The Living Heritage Museum offers lesson plans and activities that have been developed to further enhance your Museum visit as well as work effectively as stand-alone classroom activities.
Pre Field Trip & Post Field Trip Activities: To make the most of your field trip and reinforce what your students will learn, there are connected activities you can do before, during, and after the field trip.
How to Read a Photograph: Period photographs, along with other primary source documents, are engaging tools that should become an important part of any educational experience.
Artifact Exploration Guide: Bringing artifacts into the classroom serves several valuable purposes. A carefully chosen artifact can provide information about the historical period or cultural context in which a work of literature was produced or set and is a great way to engage students in active learning.
My Backyard History: There is a lot more to history than memorizing names of presidents and dates of wars, and most of it has to do with people who are alive right now. History starts with what you had for breakfast this morning and leads to a celebration of the passage of time. In between, there is a lot of interesting territory.
Living History: Using the Museum's Exhibits--COMING SOON!: Each Living Legacy Lesson Plan features a particular museum exhibit and offers activities suitable ongoing exploration of exhibit themes.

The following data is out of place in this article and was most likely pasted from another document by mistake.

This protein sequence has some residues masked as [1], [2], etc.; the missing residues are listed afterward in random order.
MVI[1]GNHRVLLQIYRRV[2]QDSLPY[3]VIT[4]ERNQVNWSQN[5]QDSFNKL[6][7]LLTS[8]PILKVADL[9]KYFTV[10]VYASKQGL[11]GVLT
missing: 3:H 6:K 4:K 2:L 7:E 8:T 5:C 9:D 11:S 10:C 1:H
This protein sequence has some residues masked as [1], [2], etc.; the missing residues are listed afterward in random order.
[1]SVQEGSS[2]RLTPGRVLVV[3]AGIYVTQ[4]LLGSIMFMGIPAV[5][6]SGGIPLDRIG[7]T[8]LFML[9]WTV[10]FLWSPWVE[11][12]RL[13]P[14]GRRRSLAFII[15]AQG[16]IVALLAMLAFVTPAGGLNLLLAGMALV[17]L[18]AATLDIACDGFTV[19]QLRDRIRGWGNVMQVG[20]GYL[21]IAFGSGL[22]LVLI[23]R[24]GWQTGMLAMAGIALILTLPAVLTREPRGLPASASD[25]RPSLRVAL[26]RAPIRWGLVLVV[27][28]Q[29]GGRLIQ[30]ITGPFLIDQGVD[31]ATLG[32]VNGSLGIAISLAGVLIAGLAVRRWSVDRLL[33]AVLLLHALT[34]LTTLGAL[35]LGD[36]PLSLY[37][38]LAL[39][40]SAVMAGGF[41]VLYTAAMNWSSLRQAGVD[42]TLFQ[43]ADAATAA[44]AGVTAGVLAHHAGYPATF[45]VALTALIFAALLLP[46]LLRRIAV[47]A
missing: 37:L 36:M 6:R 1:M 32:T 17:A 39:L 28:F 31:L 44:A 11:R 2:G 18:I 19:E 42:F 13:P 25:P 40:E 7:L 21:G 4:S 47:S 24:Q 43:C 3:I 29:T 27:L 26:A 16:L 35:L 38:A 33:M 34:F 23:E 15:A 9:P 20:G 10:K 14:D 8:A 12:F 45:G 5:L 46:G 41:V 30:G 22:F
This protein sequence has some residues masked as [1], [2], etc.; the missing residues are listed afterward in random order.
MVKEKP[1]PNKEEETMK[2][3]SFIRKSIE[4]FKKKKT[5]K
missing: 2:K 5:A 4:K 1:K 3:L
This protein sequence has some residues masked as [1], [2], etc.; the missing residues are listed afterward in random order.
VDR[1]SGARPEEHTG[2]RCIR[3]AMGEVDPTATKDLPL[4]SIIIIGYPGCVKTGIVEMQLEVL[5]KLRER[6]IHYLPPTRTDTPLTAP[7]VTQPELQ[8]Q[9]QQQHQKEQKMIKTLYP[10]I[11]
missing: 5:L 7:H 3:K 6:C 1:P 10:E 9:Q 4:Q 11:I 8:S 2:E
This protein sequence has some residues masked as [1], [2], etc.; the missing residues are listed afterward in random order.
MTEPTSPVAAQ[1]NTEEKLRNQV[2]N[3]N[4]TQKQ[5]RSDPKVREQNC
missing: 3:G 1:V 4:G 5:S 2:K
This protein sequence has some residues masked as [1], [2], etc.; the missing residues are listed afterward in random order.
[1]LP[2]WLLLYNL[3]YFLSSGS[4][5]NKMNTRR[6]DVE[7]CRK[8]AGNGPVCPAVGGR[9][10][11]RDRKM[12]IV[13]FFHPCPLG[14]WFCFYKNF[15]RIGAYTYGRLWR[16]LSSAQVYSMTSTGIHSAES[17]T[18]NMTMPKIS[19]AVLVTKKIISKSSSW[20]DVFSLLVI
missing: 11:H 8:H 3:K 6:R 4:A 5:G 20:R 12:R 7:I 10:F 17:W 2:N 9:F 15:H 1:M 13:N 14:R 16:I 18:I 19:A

Where's Abbie?: The Where’s Abbie Project provides an opportunity for students to make connections with other students who participate in the project. Students make a Paper Abbie and keep a journal for a few days, documenting the places and activities in which Paper Abbie is involved as she would see it as a visitor from the 18th century. Paper Abbie and the journal are mailed to other people who are asked to treat the figure as a visiting guest and add to her journal, then return them both after a period of time. The project has many similarities to the Traveling Gnome prank except, of course, for the Paper Abbie Project's focus on history. Students may find it fun to plot Paper Abbie’s travels on maps and share the contents of the journal.
Primary Resources--COMING SOON!: A primary source allows students to investigate a subject by reading and analyzing that source, grappling with its meanings, and attempting to interpret it and place it in its historical context.